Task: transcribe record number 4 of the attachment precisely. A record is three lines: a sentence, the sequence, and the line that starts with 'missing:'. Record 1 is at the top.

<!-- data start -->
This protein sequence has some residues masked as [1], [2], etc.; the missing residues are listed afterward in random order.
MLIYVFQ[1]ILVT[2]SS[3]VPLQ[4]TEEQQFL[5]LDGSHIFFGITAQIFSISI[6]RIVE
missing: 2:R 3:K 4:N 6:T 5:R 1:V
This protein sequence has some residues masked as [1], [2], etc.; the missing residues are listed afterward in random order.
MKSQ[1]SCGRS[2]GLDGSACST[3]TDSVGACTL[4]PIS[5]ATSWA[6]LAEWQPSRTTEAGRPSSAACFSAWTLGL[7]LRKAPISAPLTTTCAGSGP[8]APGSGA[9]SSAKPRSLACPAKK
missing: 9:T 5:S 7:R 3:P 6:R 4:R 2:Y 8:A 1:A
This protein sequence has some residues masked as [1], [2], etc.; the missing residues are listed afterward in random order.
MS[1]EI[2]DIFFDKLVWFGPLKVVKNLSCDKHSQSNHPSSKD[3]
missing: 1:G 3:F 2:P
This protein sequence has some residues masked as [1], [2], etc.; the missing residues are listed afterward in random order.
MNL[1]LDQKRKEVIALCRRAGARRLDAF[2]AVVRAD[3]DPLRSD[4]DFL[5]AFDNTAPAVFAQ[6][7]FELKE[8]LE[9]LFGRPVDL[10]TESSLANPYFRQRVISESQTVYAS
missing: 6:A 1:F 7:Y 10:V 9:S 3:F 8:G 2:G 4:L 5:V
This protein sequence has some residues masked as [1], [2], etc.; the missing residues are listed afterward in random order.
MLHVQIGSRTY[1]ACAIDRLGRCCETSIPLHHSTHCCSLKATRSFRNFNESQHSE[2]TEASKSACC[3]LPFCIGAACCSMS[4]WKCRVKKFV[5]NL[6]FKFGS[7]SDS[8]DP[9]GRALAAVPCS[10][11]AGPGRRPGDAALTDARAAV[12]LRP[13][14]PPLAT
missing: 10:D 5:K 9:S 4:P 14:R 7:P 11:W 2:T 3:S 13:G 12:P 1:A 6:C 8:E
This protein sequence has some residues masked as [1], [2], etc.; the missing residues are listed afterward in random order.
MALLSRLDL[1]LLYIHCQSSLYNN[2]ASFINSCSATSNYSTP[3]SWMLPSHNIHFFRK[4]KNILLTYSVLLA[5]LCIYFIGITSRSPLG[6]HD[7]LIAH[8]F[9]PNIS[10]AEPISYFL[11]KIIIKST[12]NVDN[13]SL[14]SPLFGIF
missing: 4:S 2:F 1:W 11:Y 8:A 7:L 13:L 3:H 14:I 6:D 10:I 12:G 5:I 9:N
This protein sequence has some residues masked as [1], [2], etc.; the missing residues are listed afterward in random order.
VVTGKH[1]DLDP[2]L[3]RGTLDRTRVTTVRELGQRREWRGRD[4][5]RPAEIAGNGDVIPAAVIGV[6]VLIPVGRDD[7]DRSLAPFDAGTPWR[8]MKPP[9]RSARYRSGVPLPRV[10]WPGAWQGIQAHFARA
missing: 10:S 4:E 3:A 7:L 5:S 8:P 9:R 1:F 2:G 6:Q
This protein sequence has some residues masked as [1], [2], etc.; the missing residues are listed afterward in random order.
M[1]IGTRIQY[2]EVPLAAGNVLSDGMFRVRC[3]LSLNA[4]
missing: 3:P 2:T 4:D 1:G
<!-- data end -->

This protein sequence has some residues masked as [1], [2], etc.; the missing residues are listed afterward in random order.
MNL[1]LDQKRKEVIALCRRAGARRLDAF[2]AVVRAD[3]DPLRSD[4]DFL[5]AFDNTAPAVFAQ[6][7]FELKE[8]LE[9]LFGRPVDL[10]TESSLANPYFRQRVISESQTVYAS
missing: 6:A 1:F 7:Y 10:V 9:S 3:F 8:G 2:G 4:L 5:V